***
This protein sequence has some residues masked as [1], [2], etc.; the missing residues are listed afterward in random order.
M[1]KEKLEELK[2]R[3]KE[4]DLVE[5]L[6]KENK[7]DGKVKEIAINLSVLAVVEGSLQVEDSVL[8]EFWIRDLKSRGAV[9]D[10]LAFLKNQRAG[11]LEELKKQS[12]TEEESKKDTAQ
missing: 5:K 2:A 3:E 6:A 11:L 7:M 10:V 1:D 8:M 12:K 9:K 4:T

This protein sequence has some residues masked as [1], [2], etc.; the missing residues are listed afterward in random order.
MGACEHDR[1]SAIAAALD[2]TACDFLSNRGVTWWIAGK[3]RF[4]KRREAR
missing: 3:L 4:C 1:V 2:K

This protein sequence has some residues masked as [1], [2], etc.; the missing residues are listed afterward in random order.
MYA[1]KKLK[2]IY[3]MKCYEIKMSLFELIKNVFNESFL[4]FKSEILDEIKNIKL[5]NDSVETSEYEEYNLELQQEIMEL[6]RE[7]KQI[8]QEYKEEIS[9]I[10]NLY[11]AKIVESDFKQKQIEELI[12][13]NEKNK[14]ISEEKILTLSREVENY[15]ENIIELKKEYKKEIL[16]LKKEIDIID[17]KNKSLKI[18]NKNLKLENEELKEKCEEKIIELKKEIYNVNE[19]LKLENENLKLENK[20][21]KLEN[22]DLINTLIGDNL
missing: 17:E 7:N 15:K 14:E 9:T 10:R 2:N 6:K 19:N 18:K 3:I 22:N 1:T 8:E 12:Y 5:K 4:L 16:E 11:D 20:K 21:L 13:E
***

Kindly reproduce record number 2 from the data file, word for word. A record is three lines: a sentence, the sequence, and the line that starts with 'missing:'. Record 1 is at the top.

This protein sequence has some residues masked as [1], [2], etc.; the missing residues are listed afterward in random order.
MGACEHDR[1]SAIAAALD[2]TACDFLSNRGVTWWIAGK[3]RF[4]KRREAR
missing: 3:L 4:C 1:V 2:K